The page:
Welcome to Lime’s



Ship Life

We feel extremely lucky that we had the chance to float around the ocean playing music, and so grateful for the incredible experiences during that time. And we want to offer our musicians those same opportunities which, in turn, lead to those experiences that – despite sounding dramatic – can truly change your life.

Frequent asked questions

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Most contracts last for 4 to 6 months, but it varies based on your position, the particular cruise line, and other factors. It is important to note that a contract is one continuous length of time, without any sort of vacation or work break in the middle. It’s often possible to extend your contract, should you wish to work for longer than your assigned finish date, but you can decide that for yourself once you’ve spent some time on board. 

Usually 3 or 4. This depends on many things, from the run of the ship and the clientele of the ship to your boss, that boss’s boss, and the cruise line itself. The maximum number of working hours is generally 5, including small breaks in between sets, but on most lines, 3-hour nights are more common. As well, individuals and groups usually get one day off per week, though not every line guarantees regular days off.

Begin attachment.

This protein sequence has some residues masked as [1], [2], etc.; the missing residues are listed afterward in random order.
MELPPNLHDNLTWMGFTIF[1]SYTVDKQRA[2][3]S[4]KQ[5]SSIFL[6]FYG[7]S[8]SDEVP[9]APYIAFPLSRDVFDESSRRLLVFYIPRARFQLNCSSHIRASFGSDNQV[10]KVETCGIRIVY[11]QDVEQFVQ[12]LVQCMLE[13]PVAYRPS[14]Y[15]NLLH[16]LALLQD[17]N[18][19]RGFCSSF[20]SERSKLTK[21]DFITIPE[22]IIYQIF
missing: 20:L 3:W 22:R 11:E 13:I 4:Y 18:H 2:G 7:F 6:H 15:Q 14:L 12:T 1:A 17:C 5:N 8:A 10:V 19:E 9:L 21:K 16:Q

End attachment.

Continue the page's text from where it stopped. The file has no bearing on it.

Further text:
Absolutely! The vast majority of guests get off the ship in the various ports, and since you job is to entertain guests, the lack of guests on board means that you get most of that time off, too. Often, you will be allowed off the ship for the full duration of time that the ship is in a certain port. Houseband musicians may have a rehearsal that would require them to come back to the ship early, and soloists and bands may be scheduled for afternoon or early evening sets if the ship stays in a port until late at night, but these circumstances are less common. The only major exception – when you will need to stay on board – is when you are assigned “port manning”. Port manning is the result of the industry-wide safety regulation that a certain number of crew members must always be on board the ship at any given time. Every musician will thus be part of a port manning rotation which will require you to remain on the ship for one port day or a series of port days every month or two. The good news is that you’ll probably only have to do port manning a handful of times during your contract, and sometimes it’s nice to have a reason to relax on board and save money you’d otherwise spend out in port. 

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